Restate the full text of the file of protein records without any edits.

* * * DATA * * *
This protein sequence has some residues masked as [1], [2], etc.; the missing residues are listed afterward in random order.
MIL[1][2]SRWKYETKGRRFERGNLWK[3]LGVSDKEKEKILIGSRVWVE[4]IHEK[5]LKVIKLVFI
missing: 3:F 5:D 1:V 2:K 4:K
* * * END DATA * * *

This protein sequence has some residues masked as [1], [2], etc.; the missing residues are listed afterward in random order.
MIL[1][2]SRWKYETKGRRFERGNLWK[3]LGVSDKEKEKILIGSRVWVE[4]IHEK[5]LKVIKLVFI
missing: 3:F 5:D 1:V 2:K 4:K